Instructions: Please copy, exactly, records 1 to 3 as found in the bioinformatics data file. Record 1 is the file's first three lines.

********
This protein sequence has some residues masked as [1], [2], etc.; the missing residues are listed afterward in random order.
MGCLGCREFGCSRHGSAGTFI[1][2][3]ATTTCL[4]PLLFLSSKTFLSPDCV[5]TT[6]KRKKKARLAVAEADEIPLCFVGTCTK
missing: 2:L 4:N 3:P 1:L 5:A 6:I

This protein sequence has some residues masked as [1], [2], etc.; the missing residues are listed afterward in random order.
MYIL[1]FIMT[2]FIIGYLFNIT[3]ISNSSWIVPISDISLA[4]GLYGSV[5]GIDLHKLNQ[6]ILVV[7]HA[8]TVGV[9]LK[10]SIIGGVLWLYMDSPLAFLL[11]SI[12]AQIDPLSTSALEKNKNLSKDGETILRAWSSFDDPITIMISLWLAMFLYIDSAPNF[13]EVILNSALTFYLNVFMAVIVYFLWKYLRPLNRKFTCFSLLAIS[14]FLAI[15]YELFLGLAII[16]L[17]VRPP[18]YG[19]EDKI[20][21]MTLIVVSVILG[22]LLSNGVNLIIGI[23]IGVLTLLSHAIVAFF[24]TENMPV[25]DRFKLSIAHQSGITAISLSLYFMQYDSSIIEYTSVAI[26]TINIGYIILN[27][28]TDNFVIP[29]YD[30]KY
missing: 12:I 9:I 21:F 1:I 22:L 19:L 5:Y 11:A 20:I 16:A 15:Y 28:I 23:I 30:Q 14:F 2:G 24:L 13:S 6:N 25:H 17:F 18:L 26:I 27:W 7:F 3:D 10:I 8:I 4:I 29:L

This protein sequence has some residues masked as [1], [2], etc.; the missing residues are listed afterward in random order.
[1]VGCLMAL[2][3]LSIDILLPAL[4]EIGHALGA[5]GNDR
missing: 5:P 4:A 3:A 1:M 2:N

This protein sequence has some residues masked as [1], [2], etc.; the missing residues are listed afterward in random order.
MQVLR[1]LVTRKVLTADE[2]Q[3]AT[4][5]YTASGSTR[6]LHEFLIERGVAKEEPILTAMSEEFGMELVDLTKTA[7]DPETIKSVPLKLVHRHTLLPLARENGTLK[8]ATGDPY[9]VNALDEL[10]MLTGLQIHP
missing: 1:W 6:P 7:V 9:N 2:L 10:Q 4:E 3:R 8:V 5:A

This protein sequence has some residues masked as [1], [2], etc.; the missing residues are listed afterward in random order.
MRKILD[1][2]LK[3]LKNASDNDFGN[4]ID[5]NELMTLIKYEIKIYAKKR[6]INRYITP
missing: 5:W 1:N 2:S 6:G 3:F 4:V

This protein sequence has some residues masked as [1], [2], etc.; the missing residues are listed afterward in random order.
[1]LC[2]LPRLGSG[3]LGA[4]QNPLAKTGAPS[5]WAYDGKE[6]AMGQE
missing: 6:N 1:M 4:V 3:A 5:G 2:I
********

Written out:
This protein sequence has some residues masked as [1], [2], etc.; the missing residues are listed afterward in random order.
MGCLGCREFGCSRHGSAGTFI[1][2][3]ATTTCL[4]PLLFLSSKTFLSPDCV[5]TT[6]KRKKKARLAVAEADEIPLCFVGTCTK
missing: 2:L 4:N 3:P 1:L 5:A 6:I

This protein sequence has some residues masked as [1], [2], etc.; the missing residues are listed afterward in random order.
MYIL[1]FIMT[2]FIIGYLFNIT[3]ISNSSWIVPISDISLA[4]GLYGSV[5]GIDLHKLNQ[6]ILVV[7]HA[8]TVGV[9]LK[10]SIIGGVLWLYMDSPLAFLL[11]SI[12]AQIDPLSTSALEKNKNLSKDGETILRAWSSFDDPITIMISLWLAMFLYIDSAPNF[13]EVILNSALTFYLNVFMAVIVYFLWKYLRPLNRKFTCFSLLAIS[14]FLAI[15]YELFLGLAII[16]L[17]VRPP[18]YG[19]EDKI[20][21]MTLIVVSVILG[22]LLSNGVNLIIGI[23]IGVLTLLSHAIVAFF[24]TENMPV[25]DRFKLSIAHQSGITAISLSLYFMQYDSSIIEYTSVAI[26]TINIGYIILN[27][28]TDNFVIP[29]YD[30]KY
missing: 12:I 9:I 21:F 1:I 22:L 19:L 5:Y 11:A 20:I 16:A 15:Y 28:I 23:I 30:Q 14:F 2:G 24:L 13:S 6:N 25:H 17:F 18:L 26:I 27:W 7:F 3:D 10:I 8:I 4:I 29:L

This protein sequence has some residues masked as [1], [2], etc.; the missing residues are listed afterward in random order.
[1]VGCLMAL[2][3]LSIDILLPAL[4]EIGHALGA[5]GNDR
missing: 5:P 4:A 3:A 1:M 2:N